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Sean Hunt

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Everything posted by Sean Hunt

  1. I've always been curious about complex systesm of rules and such, and I play Nomic on the Internet. I started in parliamentary procedure, however, when I discovered the online practice of the Canadian House of Commons Procedure and Practice. This is also what got me started on late-night Hansard sessions in high school. At some point in my investigations I learned of Robert's Rules, then promptly checked out the library's copy and read it. I had no occasion to use it, however, until I came to university, whereupon I immediately became the most knowledgeable member of my faculty's student ass
  2. In an assembly where the chair can't see everyone clearly, specifying the hand to use might serve to prevent double votes, but I would venture that if such a rule is required, your assembly is too large to effectively vote by show of hands anyway.
  3. That doesn't eliminate the recommendation that the President shouldn't be on the nominating committee, though
  4. I am going to go with Mr. Gerber on this one. I see no particular reason why the principle should not apply to reconsidering affirmative votes; there are simply far fewer ways in which a later action can conflict with undoing an affirmative one (and, in particular, none that will usually arise within the time limits to Reconsider so the authors behind that sentence may have been attempting to generalize somewhat, but did not generalize enough.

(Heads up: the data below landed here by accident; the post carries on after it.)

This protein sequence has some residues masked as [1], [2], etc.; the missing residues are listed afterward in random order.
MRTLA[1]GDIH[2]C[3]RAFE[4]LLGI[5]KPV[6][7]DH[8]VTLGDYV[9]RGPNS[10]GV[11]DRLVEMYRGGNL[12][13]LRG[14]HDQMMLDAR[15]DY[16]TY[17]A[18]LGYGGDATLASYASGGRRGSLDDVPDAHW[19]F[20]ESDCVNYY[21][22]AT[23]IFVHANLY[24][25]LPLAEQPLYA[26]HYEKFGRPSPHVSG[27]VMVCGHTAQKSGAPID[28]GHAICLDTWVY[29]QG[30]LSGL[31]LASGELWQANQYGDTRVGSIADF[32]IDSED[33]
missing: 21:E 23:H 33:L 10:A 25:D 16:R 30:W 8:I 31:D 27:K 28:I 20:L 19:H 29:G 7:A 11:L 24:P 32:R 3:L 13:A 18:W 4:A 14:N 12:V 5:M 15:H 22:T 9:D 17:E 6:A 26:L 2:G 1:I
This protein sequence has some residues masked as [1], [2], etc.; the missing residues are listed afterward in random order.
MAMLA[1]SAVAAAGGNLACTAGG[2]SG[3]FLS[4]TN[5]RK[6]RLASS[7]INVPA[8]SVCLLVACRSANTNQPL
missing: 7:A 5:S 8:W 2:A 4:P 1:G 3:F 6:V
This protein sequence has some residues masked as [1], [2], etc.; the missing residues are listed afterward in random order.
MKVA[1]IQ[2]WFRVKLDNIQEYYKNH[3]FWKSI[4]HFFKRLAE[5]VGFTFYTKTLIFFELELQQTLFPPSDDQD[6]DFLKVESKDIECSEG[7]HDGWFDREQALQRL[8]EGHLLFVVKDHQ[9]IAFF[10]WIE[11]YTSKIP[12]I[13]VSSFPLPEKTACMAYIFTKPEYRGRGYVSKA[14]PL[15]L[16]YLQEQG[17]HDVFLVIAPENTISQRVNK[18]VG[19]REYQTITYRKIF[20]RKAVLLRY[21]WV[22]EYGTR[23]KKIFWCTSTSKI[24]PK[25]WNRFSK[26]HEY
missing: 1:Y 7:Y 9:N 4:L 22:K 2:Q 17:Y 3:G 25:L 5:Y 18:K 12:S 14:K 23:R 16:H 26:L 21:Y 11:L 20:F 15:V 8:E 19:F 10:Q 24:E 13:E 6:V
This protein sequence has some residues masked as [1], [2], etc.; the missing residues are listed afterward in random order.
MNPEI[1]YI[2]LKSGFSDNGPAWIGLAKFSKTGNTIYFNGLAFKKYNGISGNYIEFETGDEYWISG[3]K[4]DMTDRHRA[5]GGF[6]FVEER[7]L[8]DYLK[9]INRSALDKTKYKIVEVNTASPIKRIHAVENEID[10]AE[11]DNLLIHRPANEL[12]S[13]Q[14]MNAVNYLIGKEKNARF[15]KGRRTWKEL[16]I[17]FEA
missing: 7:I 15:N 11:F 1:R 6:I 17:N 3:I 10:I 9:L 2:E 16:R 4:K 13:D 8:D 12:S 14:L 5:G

5. But if we admit the motion to Reconsider while Rescind is pending, Rescind is postponed to the next meeting, and then the motion is reconsidered and defeated, what happens to the motion to Rescind? Should it just be deemed moot when it comes up at the next meeting and discarded?
  6. I assume this would be different if there were evidence (such as a record of a roll call vote) to the contrary.
  7. They (as is the case for committee members and officers) do not have a right; it is up to the assembly to decide whether or not they will accept a slideshow as part of debate.